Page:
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                                                                        Common Scale Minerals


Numerous types of scale have been reported to date. In most cases, they include one of these components within their structures: carbon, magnesium, calcium, aluminum, silicate, organic matters. However, the formation of these scales is a critical problem encountered in many industries including water transport, oil or gas production, and power generation.  

Calcite and struvite are two most common scale minerals. As these scale minerals grow within pipes, they reduce the diameter of the pipes and threaten flow assurance. For calcite scale, once it builds up on the metallic surfaces of heat transferring facilities, such as heat exchangers or boiler tubes, both the performance and heat efficiency of these systems are substantially lowered as well as increasing the operational costs due to the increase in its thickness as more and more fuel energy is required . According to one research data, just one eighth of an inch of scale reduces heating efficiency by 25%, leading to 
wasted energy and financial resources. It is also very expensive to remove, as de-scaling pipes and boilers alone costs huge dollar amount each year.



Struvite Scale 

Struvite is a phosphate mineral frequently encountered in livestock waste management systems. At waste treatment plants, a large volume of struvite scale (magnesium ammonium phosphate: MAP) is frequently deposited on pipe walls and equipment surfaces of sludge treatment systems, causing it to plug and damage pipes, pumping units, aerators, screens, belt presses and other operation units. As a consequence, struvite accumulation has rendered extensive piping systems inoperable and has required a continuous maintenance for removing struvite from equipment operating in post-digestion sludge storage basins.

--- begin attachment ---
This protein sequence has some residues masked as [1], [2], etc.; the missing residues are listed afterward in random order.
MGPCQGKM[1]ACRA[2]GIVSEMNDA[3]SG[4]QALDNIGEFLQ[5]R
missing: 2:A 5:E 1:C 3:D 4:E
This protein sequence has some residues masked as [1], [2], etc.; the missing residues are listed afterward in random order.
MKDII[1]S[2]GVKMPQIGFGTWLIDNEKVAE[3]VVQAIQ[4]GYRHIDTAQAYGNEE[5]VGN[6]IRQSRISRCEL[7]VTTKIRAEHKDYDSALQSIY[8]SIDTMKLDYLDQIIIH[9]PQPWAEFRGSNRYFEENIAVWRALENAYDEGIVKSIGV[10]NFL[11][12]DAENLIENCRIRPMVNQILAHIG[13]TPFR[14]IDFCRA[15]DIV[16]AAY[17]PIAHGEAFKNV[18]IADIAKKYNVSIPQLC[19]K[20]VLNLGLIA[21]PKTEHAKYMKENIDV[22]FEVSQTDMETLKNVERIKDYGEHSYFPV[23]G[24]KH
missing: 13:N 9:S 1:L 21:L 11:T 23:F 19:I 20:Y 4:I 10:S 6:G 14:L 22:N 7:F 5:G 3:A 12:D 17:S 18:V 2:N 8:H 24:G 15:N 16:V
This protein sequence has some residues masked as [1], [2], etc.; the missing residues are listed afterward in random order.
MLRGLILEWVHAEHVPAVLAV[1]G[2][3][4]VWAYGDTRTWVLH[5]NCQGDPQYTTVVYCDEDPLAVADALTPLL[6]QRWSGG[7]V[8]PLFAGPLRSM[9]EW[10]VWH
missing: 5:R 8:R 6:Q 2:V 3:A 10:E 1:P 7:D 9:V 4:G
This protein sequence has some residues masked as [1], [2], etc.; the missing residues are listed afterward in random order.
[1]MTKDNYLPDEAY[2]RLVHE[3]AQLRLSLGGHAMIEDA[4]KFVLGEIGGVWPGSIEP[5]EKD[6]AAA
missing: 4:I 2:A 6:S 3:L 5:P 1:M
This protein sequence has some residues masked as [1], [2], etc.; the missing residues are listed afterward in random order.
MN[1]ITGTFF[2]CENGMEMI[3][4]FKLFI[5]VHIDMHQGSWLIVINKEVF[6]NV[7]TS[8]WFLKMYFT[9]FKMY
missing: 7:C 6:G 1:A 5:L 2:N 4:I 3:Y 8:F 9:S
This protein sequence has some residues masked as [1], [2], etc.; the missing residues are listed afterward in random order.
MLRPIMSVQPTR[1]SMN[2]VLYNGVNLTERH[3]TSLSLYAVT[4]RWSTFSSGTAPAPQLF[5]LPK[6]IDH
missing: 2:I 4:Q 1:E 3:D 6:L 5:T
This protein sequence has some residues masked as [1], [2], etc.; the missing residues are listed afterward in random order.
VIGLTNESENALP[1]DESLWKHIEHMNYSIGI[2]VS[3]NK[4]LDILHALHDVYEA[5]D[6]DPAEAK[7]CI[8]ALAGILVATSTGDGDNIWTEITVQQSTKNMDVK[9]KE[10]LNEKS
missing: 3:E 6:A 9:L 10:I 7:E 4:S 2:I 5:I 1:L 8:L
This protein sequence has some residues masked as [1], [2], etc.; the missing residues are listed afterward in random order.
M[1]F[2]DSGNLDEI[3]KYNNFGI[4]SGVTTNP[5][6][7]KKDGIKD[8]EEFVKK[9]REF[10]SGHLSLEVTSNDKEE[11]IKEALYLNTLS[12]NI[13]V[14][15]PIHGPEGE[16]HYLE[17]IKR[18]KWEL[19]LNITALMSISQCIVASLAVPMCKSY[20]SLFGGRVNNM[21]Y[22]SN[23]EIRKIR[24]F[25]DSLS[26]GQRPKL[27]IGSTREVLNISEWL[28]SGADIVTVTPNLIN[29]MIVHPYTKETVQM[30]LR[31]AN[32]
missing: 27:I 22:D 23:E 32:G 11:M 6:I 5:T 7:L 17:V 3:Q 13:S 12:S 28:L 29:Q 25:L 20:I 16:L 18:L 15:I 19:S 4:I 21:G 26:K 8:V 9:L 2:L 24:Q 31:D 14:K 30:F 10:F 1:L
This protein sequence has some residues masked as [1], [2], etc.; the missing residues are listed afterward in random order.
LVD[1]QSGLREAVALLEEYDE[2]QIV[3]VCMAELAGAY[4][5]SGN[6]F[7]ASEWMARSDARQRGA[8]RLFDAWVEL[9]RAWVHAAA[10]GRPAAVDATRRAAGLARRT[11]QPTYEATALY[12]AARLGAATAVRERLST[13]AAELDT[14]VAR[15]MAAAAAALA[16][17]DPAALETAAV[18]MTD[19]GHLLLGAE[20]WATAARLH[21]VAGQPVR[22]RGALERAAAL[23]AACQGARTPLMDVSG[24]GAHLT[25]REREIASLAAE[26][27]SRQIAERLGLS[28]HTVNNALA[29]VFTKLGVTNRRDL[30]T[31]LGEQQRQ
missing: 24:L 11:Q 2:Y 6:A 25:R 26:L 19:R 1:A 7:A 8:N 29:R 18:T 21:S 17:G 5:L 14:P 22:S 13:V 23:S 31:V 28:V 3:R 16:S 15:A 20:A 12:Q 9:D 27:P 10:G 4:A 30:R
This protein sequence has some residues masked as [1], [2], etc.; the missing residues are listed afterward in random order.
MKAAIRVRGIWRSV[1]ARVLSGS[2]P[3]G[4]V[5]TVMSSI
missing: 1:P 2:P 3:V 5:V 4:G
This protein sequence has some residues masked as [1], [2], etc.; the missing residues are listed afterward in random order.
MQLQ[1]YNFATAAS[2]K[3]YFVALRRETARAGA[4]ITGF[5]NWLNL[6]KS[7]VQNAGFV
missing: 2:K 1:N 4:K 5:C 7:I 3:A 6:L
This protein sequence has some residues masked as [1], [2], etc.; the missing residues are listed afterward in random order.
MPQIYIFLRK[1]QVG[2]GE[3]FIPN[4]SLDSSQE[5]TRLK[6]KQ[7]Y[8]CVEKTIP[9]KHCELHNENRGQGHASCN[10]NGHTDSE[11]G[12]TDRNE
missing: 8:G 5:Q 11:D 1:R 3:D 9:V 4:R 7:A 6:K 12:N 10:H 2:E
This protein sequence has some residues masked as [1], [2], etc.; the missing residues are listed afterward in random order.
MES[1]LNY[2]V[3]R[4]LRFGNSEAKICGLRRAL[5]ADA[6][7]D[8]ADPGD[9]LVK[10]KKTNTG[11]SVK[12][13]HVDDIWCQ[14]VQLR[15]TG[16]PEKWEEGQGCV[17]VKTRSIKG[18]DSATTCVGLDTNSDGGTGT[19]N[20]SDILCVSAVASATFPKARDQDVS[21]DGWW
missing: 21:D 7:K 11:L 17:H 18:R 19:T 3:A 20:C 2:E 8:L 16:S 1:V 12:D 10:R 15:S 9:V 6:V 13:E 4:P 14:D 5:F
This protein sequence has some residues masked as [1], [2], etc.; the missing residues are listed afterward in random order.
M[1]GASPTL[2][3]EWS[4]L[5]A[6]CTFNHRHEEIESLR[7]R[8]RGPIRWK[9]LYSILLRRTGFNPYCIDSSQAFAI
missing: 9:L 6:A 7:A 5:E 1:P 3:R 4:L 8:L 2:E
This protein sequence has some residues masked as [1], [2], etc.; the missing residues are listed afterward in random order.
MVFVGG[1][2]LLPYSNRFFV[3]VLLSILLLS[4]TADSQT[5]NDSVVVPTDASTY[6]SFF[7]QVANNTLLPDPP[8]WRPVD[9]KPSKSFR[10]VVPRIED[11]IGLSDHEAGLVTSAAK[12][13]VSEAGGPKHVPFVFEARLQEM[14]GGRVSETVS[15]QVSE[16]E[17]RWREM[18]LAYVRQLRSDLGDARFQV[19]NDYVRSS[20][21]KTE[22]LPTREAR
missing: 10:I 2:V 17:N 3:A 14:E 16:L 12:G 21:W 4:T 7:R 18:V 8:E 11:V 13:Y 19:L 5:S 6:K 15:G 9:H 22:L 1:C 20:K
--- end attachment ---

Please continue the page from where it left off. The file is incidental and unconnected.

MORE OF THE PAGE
Previous research of struvite formation often focused on cleaning by acid or recycling systems after struvite deposition. In spite of numerous attempts and investigations to solve this puzzle, a fully desirable control of struvite scales has remained unsolved. Most methods introduced to the markets appear to pose their advantages and disadvantages. Most remediation methods turned out to be often either impractical or very costly in terms of labor, materials, and system downtime. Most methods to prevent or remove struvite deposits from anaerobic digestor and post-digenstion pipe walls were not often fully successful and, in some cases, the replacement of entire piping system was suggested as one of the troubleshooting methods. 

Below listed are the collection of some selected articles or reports dealing with struvite issumes. Click them to see details.

            
            - Struvite

            - Struvite Control in Wastewater

            - Struvite Scale Formation And Inhibition In Wastewater

            - Control of Struvite Deposition in Wastewater Treatment Plants
 
            - Chemical Control of Struvite Precipitation

            - A Struvite Control and Phosphorous Removal Process For Centrate